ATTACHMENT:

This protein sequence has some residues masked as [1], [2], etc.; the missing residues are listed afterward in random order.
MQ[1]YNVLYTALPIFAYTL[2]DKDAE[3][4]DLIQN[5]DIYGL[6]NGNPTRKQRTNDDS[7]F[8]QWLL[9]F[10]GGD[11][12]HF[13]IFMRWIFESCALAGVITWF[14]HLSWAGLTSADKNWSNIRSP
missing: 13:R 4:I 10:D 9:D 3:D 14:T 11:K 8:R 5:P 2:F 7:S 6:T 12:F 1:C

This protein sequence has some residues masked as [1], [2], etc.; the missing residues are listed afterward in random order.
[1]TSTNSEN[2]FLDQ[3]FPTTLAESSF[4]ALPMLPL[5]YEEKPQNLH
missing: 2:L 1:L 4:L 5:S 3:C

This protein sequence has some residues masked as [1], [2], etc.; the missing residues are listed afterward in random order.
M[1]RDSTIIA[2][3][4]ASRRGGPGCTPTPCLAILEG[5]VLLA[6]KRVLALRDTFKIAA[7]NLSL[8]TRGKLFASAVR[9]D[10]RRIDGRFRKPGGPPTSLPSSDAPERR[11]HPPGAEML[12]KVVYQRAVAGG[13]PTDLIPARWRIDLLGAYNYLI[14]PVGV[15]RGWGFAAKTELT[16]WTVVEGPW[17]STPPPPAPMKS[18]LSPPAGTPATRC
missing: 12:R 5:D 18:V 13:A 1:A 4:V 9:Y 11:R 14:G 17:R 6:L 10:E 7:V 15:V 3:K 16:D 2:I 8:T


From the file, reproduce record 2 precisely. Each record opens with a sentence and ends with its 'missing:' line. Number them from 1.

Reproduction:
This protein sequence has some residues masked as [1], [2], etc.; the missing residues are listed afterward in random order.
[1]TSTNSEN[2]FLDQ[3]FPTTLAESSF[4]ALPMLPL[5]YEEKPQNLH
missing: 2:L 1:L 4:L 5:S 3:C